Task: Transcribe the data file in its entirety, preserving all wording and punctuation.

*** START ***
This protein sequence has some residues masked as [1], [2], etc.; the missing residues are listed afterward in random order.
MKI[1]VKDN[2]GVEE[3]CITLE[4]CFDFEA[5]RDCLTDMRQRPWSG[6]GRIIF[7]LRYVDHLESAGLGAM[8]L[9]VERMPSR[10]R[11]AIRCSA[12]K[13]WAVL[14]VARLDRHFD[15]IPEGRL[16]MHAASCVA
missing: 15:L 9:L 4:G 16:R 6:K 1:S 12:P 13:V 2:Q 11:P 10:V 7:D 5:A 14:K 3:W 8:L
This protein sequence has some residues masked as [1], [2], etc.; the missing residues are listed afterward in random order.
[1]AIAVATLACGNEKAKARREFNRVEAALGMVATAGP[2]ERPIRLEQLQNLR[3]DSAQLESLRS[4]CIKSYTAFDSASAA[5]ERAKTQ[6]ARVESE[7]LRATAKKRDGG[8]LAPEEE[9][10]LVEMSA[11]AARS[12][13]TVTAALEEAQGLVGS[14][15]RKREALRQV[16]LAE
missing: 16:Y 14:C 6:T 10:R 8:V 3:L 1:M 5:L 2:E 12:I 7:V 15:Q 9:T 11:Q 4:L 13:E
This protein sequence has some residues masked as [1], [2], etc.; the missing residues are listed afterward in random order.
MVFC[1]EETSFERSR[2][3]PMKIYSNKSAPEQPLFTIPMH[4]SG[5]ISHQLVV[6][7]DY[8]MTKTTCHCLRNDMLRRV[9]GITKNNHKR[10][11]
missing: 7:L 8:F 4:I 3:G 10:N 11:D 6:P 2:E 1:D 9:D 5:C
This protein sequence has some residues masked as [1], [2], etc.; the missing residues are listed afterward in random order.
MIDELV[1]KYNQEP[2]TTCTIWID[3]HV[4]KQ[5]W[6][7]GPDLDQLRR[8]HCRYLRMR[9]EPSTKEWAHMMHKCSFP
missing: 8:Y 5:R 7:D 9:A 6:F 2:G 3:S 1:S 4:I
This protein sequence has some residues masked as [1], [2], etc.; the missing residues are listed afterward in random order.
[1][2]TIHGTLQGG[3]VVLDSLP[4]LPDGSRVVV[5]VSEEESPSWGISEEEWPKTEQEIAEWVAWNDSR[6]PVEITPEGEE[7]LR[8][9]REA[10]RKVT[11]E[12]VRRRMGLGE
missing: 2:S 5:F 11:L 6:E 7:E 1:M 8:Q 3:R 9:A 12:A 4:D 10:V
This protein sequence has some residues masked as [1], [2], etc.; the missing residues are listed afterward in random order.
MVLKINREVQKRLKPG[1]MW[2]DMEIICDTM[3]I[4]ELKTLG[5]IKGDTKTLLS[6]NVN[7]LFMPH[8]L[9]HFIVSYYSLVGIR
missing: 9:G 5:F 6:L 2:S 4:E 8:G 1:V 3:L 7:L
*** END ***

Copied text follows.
This protein sequence has some residues masked as [1], [2], etc.; the missing residues are listed afterward in random order.
MKI[1]VKDN[2]GVEE[3]CITLE[4]CFDFEA[5]RDCLTDMRQRPWSG[6]GRIIF[7]LRYVDHLESAGLGAM[8]L[9]VERMPSR[10]R[11]AIRCSA[12]K[13]WAVL[14]VARLDRHFD[15]IPEGRL[16]MHAASCVA
missing: 15:L 9:L 4:G 16:R 6:K 1:S 12:P 13:V 2:Q 11:P 10:V 7:D 5:A 14:K 3:W 8:L
This protein sequence has some residues masked as [1], [2], etc.; the missing residues are listed afterward in random order.
[1]AIAVATLACGNEKAKARREFNRVEAALGMVATAGP[2]ERPIRLEQLQNLR[3]DSAQLESLRS[4]CIKSYTAFDSASAA[5]ERAKTQ[6]ARVESE[7]LRATAKKRDGG[8]LAPEEE[9][10]LVEMSA[11]AARS[12][13]TVTAALEEAQGLVGS[14][15]RKREALRQV[16]LAE
missing: 16:Y 14:C 6:T 10:R 8:V 3:L 1:M 5:L 2:E 12:I 7:V 15:Q 9:T 11:Q 4:L 13:E
This protein sequence has some residues masked as [1], [2], etc.; the missing residues are listed afterward in random order.
MVFC[1]EETSFERSR[2][3]PMKIYSNKSAPEQPLFTIPMH[4]SG[5]ISHQLVV[6][7]DY[8]MTKTTCHCLRNDMLRRV[9]GITKNNHKR[10][11]
missing: 7:L 8:F 4:I 3:G 10:N 11:D 6:P 2:E 1:D 9:D 5:C
This protein sequence has some residues masked as [1], [2], etc.; the missing residues are listed afterward in random order.
MIDELV[1]KYNQEP[2]TTCTIWID[3]HV[4]KQ[5]W[6][7]GPDLDQLRR[8]HCRYLRMR[9]EPSTKEWAHMMHKCSFP
missing: 8:Y 5:R 7:D 9:A 6:F 2:G 3:S 1:S 4:I
This protein sequence has some residues masked as [1], [2], etc.; the missing residues are listed afterward in random order.
[1][2]TIHGTLQGG[3]VVLDSLP[4]LPDGSRVVV[5]VSEEESPSWGISEEEWPKTEQEIAEWVAWNDSR[6]PVEITPEGEE[7]LR[8][9]REA[10]RKVT[11]E[12]VRRRMGLGE
missing: 2:S 5:F 11:L 6:E 7:E 1:M 8:Q 3:R 9:A 12:A 4:D 10:V
This protein sequence has some residues masked as [1], [2], etc.; the missing residues are listed afterward in random order.
MVLKINREVQKRLKPG[1]MW[2]DMEIICDTM[3]I[4]ELKTLG[5]IKGDTKTLLS[6]NVN[7]LFMPH[8]L[9]HFIVSYYSLVGIR
missing: 9:G 5:F 6:L 2:S 4:E 8:G 1:V 3:L 7:L